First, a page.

GREENVILLE, S.C. (FOX Carolina) — A coalition of religious schools and independent colleges have filed a federal lawsuit calling for the courts to strike the “Blaine Amendment” from South Carolina’s state constitution. A spokesman for Governor Henry McMaster said the governor supports the lawsuit.
The lawsuit claims the amendment discriminates against African Americans and religious groups by "unfairly withholding education funding for independent schools in the state."
The lawsuit was filed by by attorneys at the Liberty Justice Center on behalf of an entity representing the Roman Catholic Diocese of Charleston, which oversees 33 K-12 schools throughout South Carolina, as well as the South Carolina Independent Colleges and Universities, a nonprofit organization that represents 20 of the state’s independent universities and colleges, a news release states.
“This lawsuit seeks to achieve something that every American can stand behind: We’re fighting to strike down a century-old law that was enacted with the purpose of discriminating against our fellow citizens,” said Daniel Suhr, senior attorney for the Liberty Justice Center, in the news release. “The U.S. Constitution promises all of us equal treatment and protection under the law – regardless of our race, religion or creed. More than 100 years ago, when the South Carolina Constitution was enacted, a provision was enacted that is still being used to foster discrimination against religious and independent schools in the state. It is time for us to stand up and eradicate this bigotry so it cannot be used to deny educational resources to students in South Carolina.”
A news release states that the Blaine Amendment was debated in the US Congress and rejected, but that South Carolina adopted the amendment in 1895 "in order to suppress the education of newly freed slaves and to enable discrimination against Catholic immigrants," a news release from the Liberty Justice Center states.
“This appeal to our state’s courts is not only to, at long last, expunge the anti-Catholic and racist sentiment that still haunts our past," added the Most Rev. Robert E. Guglielmone, Bishop of Charleston, in the release. "It is about creating a more inclusive, uplifting future for parents and children who seek an education that best fits their values and needs of their students. Many families have been significantly hurt by the COVID pandemic and they should not be denied financial assistance based on where they desire to send their children to school.”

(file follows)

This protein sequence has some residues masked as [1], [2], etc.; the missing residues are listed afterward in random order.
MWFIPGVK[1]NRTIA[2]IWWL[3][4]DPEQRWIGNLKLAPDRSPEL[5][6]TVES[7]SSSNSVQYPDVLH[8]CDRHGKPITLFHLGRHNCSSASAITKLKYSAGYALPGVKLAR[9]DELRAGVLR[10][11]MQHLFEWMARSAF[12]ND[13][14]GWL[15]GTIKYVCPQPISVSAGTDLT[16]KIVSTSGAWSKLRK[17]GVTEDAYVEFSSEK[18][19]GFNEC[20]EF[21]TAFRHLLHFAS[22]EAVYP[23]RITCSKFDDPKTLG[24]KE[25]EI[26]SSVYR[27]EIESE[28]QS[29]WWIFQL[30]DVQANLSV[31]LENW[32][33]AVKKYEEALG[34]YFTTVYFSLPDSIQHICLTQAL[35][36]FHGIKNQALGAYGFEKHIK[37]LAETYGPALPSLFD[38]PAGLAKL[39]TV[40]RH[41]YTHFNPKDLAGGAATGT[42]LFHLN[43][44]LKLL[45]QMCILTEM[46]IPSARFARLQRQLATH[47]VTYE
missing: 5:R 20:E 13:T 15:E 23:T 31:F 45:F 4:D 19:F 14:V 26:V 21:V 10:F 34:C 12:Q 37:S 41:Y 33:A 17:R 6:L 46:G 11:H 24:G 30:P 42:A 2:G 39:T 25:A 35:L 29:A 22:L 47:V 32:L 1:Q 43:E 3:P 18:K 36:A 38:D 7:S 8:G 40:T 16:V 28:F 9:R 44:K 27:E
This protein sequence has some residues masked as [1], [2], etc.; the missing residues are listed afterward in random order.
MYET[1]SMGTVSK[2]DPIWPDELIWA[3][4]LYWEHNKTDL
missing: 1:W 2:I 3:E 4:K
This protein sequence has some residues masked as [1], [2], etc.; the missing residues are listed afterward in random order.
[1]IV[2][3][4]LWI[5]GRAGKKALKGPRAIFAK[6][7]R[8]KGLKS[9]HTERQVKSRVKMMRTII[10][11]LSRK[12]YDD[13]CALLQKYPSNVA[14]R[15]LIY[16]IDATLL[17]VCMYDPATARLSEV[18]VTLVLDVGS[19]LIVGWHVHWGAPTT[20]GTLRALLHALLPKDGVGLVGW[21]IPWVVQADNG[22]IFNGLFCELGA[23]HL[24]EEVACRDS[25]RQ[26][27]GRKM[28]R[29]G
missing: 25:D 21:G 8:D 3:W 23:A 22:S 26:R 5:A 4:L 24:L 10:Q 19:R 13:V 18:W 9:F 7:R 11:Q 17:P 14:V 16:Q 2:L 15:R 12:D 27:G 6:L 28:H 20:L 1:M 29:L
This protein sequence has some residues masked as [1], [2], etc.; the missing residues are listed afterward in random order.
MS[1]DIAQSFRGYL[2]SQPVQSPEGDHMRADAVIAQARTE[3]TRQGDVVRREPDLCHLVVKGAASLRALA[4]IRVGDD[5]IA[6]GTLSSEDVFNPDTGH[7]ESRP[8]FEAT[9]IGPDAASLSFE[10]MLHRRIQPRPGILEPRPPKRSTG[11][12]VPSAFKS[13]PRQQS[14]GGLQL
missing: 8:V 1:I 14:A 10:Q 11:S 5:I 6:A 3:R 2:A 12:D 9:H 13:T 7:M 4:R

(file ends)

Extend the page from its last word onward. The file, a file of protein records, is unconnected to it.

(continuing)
A spokesman for Gov. Henry McMaster said supports the lawsuit. McMaster fought to issue SAFE Grants funding as scholarships to students attending private schools during the pandemic, and the state Supreme Court rejected that plan because the justices found that the proposed scholarships violated the state's constitution. Below is the statement issued by Brian Symmes, McMaster's Communications Director:
Governor McMaster believes that private, parochial and independent schools provide many working or low-income parents the option to choose the type of education environment and instruction that best suits their child’s unique needs. Even in the best of economies, many of these parents struggle to scrape together enough money to pay their child’s tuition.
Nobody fought the SAFE grants lawsuit more vigorously than the governor did, and he still believes it was incorrectly decided. Every step of the way, the governor warned that the lawsuit could have far-reaching consequences and unnecessarily prevent these schools and parents from accessing emergency federal funds.
FOX Carolina reached out to the The South Carolina Education Association for comment on the lawsuit. A spokesperson said the SCEA did not wish to comment at this time.
The South Carolina Attorney General's Office and the South Carolina Department of Administration also declined comment.
READ THE LAWSUIT: